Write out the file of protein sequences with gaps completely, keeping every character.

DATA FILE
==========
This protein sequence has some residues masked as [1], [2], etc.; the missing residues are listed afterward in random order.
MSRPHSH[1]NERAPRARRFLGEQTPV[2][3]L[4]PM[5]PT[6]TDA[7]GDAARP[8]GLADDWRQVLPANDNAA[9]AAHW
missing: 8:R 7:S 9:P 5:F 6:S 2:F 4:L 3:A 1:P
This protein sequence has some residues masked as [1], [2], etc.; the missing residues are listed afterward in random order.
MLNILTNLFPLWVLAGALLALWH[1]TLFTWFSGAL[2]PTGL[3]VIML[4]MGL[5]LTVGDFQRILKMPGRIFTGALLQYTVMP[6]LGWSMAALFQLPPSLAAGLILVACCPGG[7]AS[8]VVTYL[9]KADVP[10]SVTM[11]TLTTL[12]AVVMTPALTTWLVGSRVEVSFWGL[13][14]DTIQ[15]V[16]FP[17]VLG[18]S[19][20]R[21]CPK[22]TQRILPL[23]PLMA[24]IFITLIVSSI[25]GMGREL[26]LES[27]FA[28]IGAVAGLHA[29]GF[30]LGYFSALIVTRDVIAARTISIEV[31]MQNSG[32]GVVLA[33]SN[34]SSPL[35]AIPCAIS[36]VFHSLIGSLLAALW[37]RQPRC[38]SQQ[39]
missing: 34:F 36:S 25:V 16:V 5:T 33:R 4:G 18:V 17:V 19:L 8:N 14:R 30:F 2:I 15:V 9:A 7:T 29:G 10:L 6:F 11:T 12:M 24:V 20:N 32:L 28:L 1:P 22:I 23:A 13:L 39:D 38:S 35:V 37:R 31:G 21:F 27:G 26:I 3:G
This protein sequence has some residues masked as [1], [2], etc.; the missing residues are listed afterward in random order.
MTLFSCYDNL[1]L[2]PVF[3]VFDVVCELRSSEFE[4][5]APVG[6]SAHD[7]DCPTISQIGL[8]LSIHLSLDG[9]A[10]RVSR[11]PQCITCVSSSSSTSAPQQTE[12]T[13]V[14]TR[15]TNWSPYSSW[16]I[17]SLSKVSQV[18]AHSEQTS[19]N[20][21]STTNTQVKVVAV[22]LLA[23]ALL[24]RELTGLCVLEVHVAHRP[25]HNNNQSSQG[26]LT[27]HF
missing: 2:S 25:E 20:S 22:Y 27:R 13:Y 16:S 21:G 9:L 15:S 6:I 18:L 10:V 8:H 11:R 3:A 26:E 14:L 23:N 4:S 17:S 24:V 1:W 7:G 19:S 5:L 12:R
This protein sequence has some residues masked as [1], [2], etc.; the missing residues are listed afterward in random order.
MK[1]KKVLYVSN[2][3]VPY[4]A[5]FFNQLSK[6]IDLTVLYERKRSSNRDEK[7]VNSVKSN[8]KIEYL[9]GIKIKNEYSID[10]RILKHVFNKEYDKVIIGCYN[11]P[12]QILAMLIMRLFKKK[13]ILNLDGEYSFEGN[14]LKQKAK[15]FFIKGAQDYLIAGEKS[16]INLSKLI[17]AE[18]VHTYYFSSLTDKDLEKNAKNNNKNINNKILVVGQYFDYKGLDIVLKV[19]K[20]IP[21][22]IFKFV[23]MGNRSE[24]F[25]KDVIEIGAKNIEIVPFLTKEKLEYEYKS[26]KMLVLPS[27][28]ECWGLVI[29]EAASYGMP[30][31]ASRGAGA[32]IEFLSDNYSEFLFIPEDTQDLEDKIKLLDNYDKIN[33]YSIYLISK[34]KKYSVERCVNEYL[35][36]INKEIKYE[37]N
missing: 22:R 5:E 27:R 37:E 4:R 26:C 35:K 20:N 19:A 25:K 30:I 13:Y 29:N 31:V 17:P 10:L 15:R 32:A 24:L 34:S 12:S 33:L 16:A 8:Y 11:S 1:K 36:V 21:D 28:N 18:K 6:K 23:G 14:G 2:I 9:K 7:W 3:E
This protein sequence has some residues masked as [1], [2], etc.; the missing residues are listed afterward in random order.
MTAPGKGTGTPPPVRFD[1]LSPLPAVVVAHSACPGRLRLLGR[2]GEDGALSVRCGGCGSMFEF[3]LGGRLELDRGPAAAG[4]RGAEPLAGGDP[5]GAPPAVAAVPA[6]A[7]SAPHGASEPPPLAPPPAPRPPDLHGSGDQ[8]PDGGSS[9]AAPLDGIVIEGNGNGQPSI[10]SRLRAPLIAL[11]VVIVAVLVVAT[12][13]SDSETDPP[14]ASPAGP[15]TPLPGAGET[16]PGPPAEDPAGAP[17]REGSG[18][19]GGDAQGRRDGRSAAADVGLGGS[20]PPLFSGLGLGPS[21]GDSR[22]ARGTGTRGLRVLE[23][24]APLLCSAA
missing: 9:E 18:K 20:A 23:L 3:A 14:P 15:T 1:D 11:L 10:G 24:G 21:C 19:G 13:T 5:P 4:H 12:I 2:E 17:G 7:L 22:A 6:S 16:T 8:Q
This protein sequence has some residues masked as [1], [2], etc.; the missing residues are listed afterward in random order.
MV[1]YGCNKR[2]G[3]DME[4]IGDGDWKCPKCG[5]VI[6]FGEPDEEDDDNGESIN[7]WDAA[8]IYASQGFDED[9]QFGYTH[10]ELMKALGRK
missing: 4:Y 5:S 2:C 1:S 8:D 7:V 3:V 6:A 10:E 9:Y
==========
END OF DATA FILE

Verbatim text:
This protein sequence has some residues masked as [1], [2], etc.; the missing residues are listed afterward in random order.
MSRPHSH[1]NERAPRARRFLGEQTPV[2][3]L[4]PM[5]PT[6]TDA[7]GDAARP[8]GLADDWRQVLPANDNAA[9]AAHW
missing: 8:R 7:S 9:P 5:F 6:S 2:F 4:L 3:A 1:P
This protein sequence has some residues masked as [1], [2], etc.; the missing residues are listed afterward in random order.
MLNILTNLFPLWVLAGALLALWH[1]TLFTWFSGAL[2]PTGL[3]VIML[4]MGL[5]LTVGDFQRILKMPGRIFTGALLQYTVMP[6]LGWSMAALFQLPPSLAAGLILVACCPGG[7]AS[8]VVTYL[9]KADVP[10]SVTM[11]TLTTL[12]AVVMTPALTTWLVGSRVEVSFWGL[13][14]DTIQ[15]V[16]FP[17]VLG[18]S[19][20]R[21]CPK[22]TQRILPL[23]PLMA[24]IFITLIVSSI[25]GMGREL[26]LES[27]FA[28]IGAVAGLHA[29]GF[30]LGYFSALIVTRDVIAARTISIEV[31]MQNSG[32]GVVLA[33]SN[34]SSPL[35]AIPCAIS[36]VFHSLIGSLLAALW[37]RQPRC[38]SQQ[39]
missing: 34:F 36:S 25:V 16:V 5:T 33:R 4:G 18:V 17:V 19:L 8:N 14:R 30:F 2:I 15:V 9:A 7:T 29:G 10:L 6:F 11:T 12:M 24:V 20:N 32:L 28:L 1:P 22:I 23:A 13:L 39:D 38:S 35:V 37:R 31:G 21:F 27:G 26:I 3:G
This protein sequence has some residues masked as [1], [2], etc.; the missing residues are listed afterward in random order.
MTLFSCYDNL[1]L[2]PVF[3]VFDVVCELRSSEFE[4][5]APVG[6]SAHD[7]DCPTISQIGL[8]LSIHLSLDG[9]A[10]RVSR[11]PQCITCVSSSSSTSAPQQTE[12]T[13]V[14]TR[15]TNWSPYSSW[16]I[17]SLSKVSQV[18]AHSEQTS[19]N[20][21]STTNTQVKVVAV[22]LLA[23]ALL[24]RELTGLCVLEVHVAHRP[25]HNNNQSSQG[26]LT[27]HF
missing: 2:S 25:E 20:S 22:Y 27:R 13:Y 16:S 21:G 9:L 15:S 6:I 18:L 10:V 8:H 11:R 3:A 26:E 14:L 23:N 4:S 17:S 24:V 1:W 7:G 19:S 5:L 12:R
This protein sequence has some residues masked as [1], [2], etc.; the missing residues are listed afterward in random order.
MK[1]KKVLYVSN[2][3]VPY[4]A[5]FFNQLSK[6]IDLTVLYERKRSSNRDEK[7]VNSVKSN[8]KIEYL[9]GIKIKNEYSID[10]RILKHVFNKEYDKVIIGCYN[11]P[12]QILAMLIMRLFKKK[13]ILNLDGEYSFEGN[14]LKQKAK[15]FFIKGAQDYLIAGEKS[16]INLSKLI[17]AE[18]VHTYYFSSLTDKDLEKNAKNNNKNINNKILVVGQYFDYKGLDIVLKV[19]K[20]IP[21][22]IFKFV[23]MGNRSE[24]F[25]KDVIEIGAKNIEIVPFLTKEKLEYEYKS[26]KMLVLPS[27][28]ECWGLVI[29]EAASYGMP[30][31]ASRGAGA[32]IEFLSDNYSEFLFIPEDTQDLEDKIKLLDNYDKIN[33]YSIYLISK[34]KKYSVERCVNEYL[35][36]INKEIKYE[37]N
missing: 22:R 5:E 27:R 37:E 4:R 26:C 35:K 20:N 19:A 25:K 30:I 13:Y 29:N 31:V 17:P 10:L 15:R 32:A 24:L 34:S 12:S 33:L 16:A 8:Y 11:S 1:K 36:V 21:D 28:N 18:K 6:K 23:G 14:G 2:I 9:K 7:W 3:E
This protein sequence has some residues masked as [1], [2], etc.; the missing residues are listed afterward in random order.
MTAPGKGTGTPPPVRFD[1]LSPLPAVVVAHSACPGRLRLLGR[2]GEDGALSVRCGGCGSMFEF[3]LGGRLELDRGPAAAG[4]RGAEPLAGGDP[5]GAPPAVAAVPA[6]A[7]SAPHGASEPPPLAPPPAPRPPDLHGSGDQ[8]PDGGSS[9]AAPLDGIVIEGNGNGQPSI[10]SRLRAPLIAL[11]VVIVAVLVVAT[12][13]SDSETDPP[14]ASPAGP[15]TPLPGAGET[16]PGPPAEDPAGAP[17]REGSG[18][19]GGDAQGRRDGRSAAADVGLGGS[20]PPLFSGLGLGPS[21]GDSR[22]ARGTGTRGLRVLE[23][24]APLLCSAA
missing: 9:E 18:K 20:A 23:L 3:A 14:P 15:T 1:D 11:L 10:G 24:G 21:C 19:G 13:T 5:P 4:H 12:I 2:E 17:G 7:L 22:A 6:S 16:T 8:Q
This protein sequence has some residues masked as [1], [2], etc.; the missing residues are listed afterward in random order.
MV[1]YGCNKR[2]G[3]DME[4]IGDGDWKCPKCG[5]VI[6]FGEPDEEDDDNGESIN[7]WDAA[8]IYASQGFDED[9]QFGYTH[10]ELMKALGRK
missing: 4:Y 5:S 2:C 1:S 8:D 7:V 3:V 6:A 10:E 9:Y